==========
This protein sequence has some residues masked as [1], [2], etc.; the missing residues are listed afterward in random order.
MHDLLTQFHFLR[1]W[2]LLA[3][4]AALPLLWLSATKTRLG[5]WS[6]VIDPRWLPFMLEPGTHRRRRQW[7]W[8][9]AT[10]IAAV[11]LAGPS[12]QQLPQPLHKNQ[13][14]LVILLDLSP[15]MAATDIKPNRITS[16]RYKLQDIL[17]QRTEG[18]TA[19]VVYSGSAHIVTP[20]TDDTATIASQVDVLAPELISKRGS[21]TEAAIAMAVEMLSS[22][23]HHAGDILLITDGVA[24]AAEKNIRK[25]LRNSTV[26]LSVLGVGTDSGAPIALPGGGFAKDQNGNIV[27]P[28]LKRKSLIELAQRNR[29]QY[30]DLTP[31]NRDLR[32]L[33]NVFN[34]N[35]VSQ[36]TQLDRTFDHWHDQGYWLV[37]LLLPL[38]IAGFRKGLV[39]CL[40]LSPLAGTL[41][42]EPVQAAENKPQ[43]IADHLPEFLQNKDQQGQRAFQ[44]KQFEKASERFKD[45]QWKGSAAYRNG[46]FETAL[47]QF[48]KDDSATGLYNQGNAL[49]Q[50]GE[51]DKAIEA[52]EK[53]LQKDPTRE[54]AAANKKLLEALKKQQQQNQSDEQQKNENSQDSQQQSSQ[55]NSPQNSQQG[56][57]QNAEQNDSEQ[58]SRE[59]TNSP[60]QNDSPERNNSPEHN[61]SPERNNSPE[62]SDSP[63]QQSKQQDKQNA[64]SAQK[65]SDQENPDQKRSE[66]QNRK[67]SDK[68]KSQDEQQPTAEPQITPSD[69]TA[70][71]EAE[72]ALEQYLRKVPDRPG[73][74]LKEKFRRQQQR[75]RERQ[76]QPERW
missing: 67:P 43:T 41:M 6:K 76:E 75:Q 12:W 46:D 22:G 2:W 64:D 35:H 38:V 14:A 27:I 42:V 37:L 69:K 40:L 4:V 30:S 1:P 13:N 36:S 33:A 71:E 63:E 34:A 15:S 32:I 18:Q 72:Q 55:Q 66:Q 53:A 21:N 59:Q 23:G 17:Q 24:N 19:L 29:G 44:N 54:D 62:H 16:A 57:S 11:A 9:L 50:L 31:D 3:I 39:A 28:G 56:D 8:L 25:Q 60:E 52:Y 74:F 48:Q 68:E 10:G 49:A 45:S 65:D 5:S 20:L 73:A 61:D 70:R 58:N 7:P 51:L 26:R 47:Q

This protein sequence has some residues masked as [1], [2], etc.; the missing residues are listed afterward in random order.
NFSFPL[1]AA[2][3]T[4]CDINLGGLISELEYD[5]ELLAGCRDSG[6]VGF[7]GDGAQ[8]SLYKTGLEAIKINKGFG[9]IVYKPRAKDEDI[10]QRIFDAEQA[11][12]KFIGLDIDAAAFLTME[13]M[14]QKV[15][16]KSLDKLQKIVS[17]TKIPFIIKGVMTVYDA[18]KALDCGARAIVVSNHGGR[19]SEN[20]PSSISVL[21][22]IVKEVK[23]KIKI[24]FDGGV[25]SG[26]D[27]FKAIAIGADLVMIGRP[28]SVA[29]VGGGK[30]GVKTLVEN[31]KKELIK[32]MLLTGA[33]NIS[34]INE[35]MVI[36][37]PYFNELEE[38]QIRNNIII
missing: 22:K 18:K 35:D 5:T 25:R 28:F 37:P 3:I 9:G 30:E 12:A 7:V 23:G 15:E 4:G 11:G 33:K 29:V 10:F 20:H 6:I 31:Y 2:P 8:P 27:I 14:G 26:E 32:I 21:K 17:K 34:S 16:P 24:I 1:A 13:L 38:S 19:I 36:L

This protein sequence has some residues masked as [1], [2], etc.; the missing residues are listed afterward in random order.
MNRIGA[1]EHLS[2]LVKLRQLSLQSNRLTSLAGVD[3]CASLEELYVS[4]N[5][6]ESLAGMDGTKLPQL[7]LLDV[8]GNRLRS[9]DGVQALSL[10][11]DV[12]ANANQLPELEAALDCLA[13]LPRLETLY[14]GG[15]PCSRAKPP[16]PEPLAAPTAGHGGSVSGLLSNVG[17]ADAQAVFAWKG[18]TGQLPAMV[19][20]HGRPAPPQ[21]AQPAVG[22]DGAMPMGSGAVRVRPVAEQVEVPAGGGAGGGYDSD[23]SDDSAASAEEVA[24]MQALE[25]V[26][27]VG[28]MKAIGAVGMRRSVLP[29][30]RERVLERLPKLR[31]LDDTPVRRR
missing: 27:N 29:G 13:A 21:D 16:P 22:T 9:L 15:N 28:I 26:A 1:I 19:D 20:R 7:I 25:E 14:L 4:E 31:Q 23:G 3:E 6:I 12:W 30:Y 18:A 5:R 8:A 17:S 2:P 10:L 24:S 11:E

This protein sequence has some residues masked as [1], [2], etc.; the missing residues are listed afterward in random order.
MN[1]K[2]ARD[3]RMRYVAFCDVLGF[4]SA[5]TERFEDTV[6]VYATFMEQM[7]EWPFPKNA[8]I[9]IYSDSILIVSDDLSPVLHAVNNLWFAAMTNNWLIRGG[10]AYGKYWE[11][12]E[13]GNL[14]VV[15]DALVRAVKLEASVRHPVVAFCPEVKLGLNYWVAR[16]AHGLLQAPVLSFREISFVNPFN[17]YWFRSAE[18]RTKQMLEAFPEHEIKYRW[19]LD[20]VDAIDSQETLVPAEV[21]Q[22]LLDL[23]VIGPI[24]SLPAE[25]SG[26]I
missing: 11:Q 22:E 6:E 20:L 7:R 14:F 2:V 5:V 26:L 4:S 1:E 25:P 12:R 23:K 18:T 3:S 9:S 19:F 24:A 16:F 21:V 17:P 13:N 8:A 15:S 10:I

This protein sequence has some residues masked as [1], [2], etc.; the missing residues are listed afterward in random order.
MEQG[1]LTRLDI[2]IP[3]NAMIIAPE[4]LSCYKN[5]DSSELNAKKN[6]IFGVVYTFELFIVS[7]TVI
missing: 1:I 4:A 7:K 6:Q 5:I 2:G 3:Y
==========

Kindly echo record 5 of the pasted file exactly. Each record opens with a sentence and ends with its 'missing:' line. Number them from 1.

This protein sequence has some residues masked as [1], [2], etc.; the missing residues are listed afterward in random order.
MEQG[1]LTRLDI[2]IP[3]NAMIIAPE[4]LSCYKN[5]DSSELNAKKN[6]IFGVVYTFELFIVS[7]TVI
missing: 1:I 4:A 7:K 6:Q 5:I 2:G 3:Y